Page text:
Reducing Capital Projects Staff Without Long-Lasting Damage

Sarah Sparks

The COVID-19 pandemic has had a major effect on capital projects and will likely continue to influence company portfolios for at least a year, if not longer. With revenue down across many industries, companies have dramatically cut capital portfolios and are (or will likely be) looking to reduce their costs. As a consequence, project organizations across the Industry will be faced with a mandate to reduce headcount. This is not a new situation to be in; in fact, many have been here before in times of crises, with the most recent example being the Global Financial Crisis. Unfortunately, past approaches to reducing capital projects staff have done serious, long-lasting damage to industry capability.

Historically, Reactions Placed More Emphasis on Reducing Cost Than Strategic, Informed Decisions

With the magnifying glass focused on keeping the company healthy in the short-term, the Industry’s approach to reducing capital projects staff was done with expedience in mind rather than long-term strategy. Few took the time to question what the right size and composition of the organization should be given the current portfolio and what might be required in the future. Consequently, staff across entire competencies were eliminated under the assumption that when work picked up again, the services could be purchased from the market. However, the reality is contractors faced similar challenges and responded in the same way as owners leaving the entire market devoid of the competencies required to effectively execute projects.

This approach to cost reduction did lasting damage to the projects Industry as a whole. All companies—owner and contractor alike—were left with major gaps in the core capabilities required to effectively execute projects. Because no one had staff in the roles, no one was developing personnel with the required capabilities for an extended period of time. Thus, when companies went looking for people to fill gaps, the talent they were seeking was not available because it simply did not exist.

We Must Make Staffing Decisions With a Long-Term View in Mind

The reality of the current situation is difficult decisions will have to be made as cost reductions are inevitable. So if you have to cut staff, how can you do better? What should you consider to make smarter staffing decisions?

  1. Assess the state of your project organization.

Start by taking stock of what you have. This means gaining a deep understanding of your people and your portfolio.

How many people in each function do you have across your organization? Do you have a clear, objective way of assessing each person’s knowledge, skills, and abilities? This information will equip you to understand what you have and compare it to what is needed now and in the future so you can make smarter, more strategic decisions.

Do you know what the critical mass is for your portfolio (i.e., the minimum owner staffing required to effectively execute the portfolio)? It is our experience that the majority of organizations tend to be understaffed for their portfolio. So, it is possible with cuts to the project portfolio, the organization may now be right-sized. Do you have an objective way of determining what is required for your portfolio?

  1. Do not completely eliminate any core competencies without fully understanding the consequences.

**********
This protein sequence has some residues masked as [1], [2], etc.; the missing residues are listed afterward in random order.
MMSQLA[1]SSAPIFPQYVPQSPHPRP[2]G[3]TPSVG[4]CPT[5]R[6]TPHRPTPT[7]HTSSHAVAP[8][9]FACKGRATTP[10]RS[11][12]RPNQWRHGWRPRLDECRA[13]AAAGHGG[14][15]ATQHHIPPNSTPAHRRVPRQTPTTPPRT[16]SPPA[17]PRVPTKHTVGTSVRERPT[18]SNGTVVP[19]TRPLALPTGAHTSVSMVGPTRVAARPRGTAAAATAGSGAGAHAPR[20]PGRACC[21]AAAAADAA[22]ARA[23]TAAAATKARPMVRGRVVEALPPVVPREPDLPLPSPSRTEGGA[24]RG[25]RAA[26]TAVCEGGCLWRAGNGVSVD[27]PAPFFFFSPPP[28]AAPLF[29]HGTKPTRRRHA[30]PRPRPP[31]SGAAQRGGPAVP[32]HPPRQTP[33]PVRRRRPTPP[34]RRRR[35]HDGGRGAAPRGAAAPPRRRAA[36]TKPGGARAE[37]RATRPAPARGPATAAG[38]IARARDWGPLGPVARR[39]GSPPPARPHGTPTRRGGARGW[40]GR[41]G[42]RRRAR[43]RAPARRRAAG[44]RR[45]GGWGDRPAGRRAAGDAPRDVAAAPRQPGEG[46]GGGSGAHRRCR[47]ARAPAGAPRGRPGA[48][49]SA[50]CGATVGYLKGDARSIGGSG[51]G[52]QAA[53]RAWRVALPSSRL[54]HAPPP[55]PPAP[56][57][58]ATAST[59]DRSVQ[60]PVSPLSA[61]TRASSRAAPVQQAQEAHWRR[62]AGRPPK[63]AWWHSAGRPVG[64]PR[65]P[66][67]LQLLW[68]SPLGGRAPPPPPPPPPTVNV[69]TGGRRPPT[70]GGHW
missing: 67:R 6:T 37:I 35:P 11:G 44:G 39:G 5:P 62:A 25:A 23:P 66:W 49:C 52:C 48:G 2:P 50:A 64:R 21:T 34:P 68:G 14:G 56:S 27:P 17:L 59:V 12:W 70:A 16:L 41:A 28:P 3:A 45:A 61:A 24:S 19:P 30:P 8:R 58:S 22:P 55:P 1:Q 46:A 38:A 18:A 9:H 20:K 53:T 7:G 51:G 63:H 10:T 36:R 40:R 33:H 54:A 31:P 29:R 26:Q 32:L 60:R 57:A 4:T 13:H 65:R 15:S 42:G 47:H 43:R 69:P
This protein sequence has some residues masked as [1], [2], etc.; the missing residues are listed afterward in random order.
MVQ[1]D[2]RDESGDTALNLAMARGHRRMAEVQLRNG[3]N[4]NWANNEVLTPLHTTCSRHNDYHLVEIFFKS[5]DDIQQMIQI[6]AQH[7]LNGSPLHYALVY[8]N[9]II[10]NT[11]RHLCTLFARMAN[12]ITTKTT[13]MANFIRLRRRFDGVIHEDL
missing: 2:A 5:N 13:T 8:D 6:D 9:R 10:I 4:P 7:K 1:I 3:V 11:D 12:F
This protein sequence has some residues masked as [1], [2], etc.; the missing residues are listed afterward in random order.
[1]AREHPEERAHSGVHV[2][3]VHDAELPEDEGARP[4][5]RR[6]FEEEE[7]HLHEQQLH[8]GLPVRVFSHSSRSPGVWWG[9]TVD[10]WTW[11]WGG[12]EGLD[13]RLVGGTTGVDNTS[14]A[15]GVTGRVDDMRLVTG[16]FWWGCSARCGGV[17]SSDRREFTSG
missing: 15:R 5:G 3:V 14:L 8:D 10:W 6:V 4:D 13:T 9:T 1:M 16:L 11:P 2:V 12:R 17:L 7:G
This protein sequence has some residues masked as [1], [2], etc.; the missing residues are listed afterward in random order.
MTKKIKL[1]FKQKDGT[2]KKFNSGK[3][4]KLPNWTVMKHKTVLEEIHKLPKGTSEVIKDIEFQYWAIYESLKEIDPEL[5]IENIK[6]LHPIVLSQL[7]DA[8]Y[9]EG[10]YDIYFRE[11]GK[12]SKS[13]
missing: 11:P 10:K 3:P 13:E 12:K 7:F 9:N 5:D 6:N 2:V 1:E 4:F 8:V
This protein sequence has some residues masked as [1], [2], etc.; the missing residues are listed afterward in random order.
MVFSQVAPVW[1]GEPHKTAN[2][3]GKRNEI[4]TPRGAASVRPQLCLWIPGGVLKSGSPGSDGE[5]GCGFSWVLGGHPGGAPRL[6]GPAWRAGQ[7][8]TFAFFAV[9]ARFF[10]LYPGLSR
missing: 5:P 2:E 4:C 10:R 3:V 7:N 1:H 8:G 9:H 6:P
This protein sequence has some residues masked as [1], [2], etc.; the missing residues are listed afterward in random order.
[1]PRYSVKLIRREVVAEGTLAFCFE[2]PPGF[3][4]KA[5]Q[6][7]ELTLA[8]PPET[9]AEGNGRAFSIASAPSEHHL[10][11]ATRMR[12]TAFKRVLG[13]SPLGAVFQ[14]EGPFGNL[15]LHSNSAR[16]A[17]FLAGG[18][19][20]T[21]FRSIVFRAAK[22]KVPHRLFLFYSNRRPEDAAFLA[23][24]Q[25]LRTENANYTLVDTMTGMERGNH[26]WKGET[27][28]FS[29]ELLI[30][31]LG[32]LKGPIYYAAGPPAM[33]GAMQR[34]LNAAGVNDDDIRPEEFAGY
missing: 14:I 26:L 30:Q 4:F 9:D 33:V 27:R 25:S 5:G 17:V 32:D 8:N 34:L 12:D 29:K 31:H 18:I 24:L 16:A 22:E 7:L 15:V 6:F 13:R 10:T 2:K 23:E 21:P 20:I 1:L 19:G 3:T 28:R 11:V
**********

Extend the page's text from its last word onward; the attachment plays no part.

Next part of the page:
Once a competency is eliminated within an organization, it will take years to rebuild. This means companies must prioritize retaining a critical mass of staff in core competencies.

IPA has identified a set of owner core competencies required to effectively execute projects. Our research shows that projects staffed with owners in these functions achieve better definition up front, setting them up to deliver projects for an average of 22 percent lower cost than teams missing owners in any one of those functions. Maintaining staff in these functions helps ensure companies are positioned to effectively execute project work in the short and long terms.

In addition, other capabilities may be core to your business or provide your company with a comparative advantage. Again, maintenance of staff in these functions should be prioritized because once the competency is eliminated, it will take years to rebuild.

  1. Consider the state of the EPC Industry.

As mentioned above, the Industry’s typical mentality has been, “If I don’t keep it, I can just go to the market and buy it when I need it.” However, it is this exact thinking that created capability gaps in the past, and contractors have still not fully recovered. So, companies need to really think critically about current contractor capability; where contractors are weak, owners must be strong.

  1. Maintain a balance of experience.

It can be tempting when reducing capital projects staff to eliminate from either extreme—those that have been with the company the shortest amount of time since they do not have the same tenure as others or to eliminate the most experienced, typically most costly, staff. However, we would not recommend solely relying on any single strategy. Instead, we believe a balance of experience should be maintained to ensure those with experience and stronger capability can mentor and transfer knowledge to those with less experience.

By considering these issues and equipping organizations with the data necessary to assess the full picture, companies will be better positioned to make informed decisions about reducing capital projects staff and understand how they may affect the project organization’s ability to deliver capital effectively in the future.

Contact us to learn more about how IPA helps optimize the staffing, competence, and structure of capital project organizations and teams.

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